The following are estimates for 2014. Adults reporting frequent physical distress: 7.8%-16.0% in states and territories and 6.2%-18.5% in MMSA. Women aged 21-65 years who had a Papanicolaou test during the past 3 years: 67.7%-87.8% in states and territories and 68.0%-94.3% in MMSA. Adults aged 50-75 years who received colorectal cancer screening on the basis of the 2008 U.S. Preventive Services Task Force recommendation: 42.8%-76.7% in states and territories and 49.1%-79.6% in MMSA. Adults with inadequate sleep: 28.4%-48.6% in states and territories and 25.4%-45.3% in MMSA. Adults reporting binge drinking during the past month: 10.7%-25.1% in states and territories and 6.7%-26.3% in MMSA. Adults aged ≥45 years who have had coronary heart disease: 8.0%-17.1% in states and territories and 7.6%-19.2% in MMSA. Adults aged ≥45 years with some form of arthritis: 31.2%-54.7% in states and territories and 28.4%-54.7% in MMSA. Adults with obesity: 21.0%-35.9% in states and territories and 19.7%-42.5% in MMSA.
Prevalence of certain chronic diseases and conditions, health risk behaviors, and use of preventive health services varies among states, territories, and MMSA. The findings of this report highlight the need for continued monitoring of health status, health care access, health behaviors, and chronic diseases and conditions at state and local levels.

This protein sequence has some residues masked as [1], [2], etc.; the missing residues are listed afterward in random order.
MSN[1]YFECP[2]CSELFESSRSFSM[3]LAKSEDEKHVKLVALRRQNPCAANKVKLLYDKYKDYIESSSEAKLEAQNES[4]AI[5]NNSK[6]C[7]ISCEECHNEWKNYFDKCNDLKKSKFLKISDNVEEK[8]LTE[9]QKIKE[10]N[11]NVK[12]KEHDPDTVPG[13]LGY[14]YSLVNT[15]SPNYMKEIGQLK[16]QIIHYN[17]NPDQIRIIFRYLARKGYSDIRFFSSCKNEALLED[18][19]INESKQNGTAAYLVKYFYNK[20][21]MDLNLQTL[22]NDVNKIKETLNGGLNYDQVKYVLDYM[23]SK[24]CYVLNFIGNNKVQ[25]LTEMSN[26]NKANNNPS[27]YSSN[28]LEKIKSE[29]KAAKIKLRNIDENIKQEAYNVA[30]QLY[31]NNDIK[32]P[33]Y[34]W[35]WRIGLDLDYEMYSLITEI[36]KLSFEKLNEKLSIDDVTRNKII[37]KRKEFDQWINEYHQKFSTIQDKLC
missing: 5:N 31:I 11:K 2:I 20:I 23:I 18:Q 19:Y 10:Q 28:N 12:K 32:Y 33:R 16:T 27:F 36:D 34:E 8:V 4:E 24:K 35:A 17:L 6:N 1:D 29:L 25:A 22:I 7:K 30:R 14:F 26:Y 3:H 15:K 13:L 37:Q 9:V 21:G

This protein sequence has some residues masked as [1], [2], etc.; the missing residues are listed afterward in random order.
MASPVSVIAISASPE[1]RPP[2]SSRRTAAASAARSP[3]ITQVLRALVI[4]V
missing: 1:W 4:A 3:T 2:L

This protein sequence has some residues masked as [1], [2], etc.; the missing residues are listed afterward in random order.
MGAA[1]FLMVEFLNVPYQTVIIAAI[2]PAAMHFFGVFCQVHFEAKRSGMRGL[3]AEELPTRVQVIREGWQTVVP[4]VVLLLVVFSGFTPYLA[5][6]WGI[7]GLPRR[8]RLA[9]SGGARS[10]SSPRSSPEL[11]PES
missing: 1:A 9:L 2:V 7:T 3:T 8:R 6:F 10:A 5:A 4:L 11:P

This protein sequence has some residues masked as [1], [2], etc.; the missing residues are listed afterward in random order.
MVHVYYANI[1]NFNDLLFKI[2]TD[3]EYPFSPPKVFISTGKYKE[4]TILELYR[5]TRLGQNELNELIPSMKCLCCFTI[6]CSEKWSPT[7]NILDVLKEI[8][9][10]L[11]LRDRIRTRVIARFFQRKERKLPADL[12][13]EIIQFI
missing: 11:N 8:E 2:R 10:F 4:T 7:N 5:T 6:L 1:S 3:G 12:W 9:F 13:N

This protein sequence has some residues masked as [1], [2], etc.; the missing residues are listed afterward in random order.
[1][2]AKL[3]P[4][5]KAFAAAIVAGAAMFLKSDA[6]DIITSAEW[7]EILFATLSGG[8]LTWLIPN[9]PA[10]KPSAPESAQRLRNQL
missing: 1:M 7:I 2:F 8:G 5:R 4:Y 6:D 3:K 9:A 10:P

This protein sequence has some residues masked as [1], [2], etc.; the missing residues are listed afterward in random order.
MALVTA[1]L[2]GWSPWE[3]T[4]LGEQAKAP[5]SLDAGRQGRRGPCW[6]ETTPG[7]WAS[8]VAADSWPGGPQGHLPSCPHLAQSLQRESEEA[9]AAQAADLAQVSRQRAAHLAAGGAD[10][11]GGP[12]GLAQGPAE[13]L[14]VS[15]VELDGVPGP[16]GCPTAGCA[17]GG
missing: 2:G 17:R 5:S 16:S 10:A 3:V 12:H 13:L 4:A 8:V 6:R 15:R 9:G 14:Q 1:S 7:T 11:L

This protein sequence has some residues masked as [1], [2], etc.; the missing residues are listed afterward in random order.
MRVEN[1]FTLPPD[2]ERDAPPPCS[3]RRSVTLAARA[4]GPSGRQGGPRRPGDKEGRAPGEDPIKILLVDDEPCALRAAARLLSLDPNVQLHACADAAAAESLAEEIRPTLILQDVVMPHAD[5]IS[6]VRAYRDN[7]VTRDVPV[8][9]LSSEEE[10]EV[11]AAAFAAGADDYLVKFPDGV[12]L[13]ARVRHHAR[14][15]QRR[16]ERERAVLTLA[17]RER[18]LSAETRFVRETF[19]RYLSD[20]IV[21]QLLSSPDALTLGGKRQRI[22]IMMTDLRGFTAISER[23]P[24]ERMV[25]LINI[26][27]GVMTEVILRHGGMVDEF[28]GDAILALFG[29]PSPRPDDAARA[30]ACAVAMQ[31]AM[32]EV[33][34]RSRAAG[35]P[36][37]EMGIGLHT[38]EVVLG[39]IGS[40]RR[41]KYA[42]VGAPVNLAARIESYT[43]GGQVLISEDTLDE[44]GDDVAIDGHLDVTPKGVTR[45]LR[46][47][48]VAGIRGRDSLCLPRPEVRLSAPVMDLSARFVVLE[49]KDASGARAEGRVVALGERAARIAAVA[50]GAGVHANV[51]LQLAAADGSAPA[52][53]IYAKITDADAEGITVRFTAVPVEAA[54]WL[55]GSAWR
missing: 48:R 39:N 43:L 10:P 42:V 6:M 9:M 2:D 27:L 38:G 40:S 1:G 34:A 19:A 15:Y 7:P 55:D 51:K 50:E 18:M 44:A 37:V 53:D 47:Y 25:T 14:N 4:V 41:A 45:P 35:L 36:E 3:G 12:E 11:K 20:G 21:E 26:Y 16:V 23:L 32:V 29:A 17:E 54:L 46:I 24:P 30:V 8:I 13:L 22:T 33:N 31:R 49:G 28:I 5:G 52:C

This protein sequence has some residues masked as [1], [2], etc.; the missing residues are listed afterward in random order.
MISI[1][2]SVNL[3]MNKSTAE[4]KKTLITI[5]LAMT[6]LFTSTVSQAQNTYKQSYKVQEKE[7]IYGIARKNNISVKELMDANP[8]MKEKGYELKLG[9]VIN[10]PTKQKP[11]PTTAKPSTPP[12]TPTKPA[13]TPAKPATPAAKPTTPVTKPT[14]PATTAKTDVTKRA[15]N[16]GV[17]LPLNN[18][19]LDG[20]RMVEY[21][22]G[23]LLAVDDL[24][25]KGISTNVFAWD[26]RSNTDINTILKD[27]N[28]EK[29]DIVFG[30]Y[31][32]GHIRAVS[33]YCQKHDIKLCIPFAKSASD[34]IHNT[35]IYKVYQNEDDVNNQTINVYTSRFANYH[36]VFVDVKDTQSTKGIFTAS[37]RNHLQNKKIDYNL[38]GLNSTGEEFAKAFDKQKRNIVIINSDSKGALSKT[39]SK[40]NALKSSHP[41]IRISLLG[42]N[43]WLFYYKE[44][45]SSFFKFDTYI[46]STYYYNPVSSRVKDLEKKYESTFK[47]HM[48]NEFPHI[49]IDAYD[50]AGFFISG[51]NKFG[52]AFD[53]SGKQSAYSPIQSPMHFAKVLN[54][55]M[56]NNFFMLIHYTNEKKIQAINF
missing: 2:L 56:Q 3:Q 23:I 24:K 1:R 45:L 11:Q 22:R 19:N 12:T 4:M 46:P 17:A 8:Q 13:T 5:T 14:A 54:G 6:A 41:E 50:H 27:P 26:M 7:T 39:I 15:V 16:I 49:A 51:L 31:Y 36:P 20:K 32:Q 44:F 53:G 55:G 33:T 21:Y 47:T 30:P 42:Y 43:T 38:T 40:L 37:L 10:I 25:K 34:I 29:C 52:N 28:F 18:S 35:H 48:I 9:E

Public Health Action
State and local health departments and agencies can continue to use BRFSS data to identify populations at risk for certain unhealthy behaviors and chronic diseases and conditions. Data also can be used to design, monitor, and evaluate public health programs at state and local levels.
Surveillance for Certain Health Behaviors and Conditions Among States and Selected Local Areas ? Behavioral Risk Factor Surveillance System, United States, 2013 and 2014
Sonya Gamble, MS,1 Tebitha Mawokomatanda, MSPH,corresponding author1 Fang Xu, PhD,1 Pranesh P. Chowdhury, MD,1 Carol Pierannunzi, PhD,1 David Flegel, MS,2 William Garvin,1 and Machell Town, PhD1
2017 Sep 15;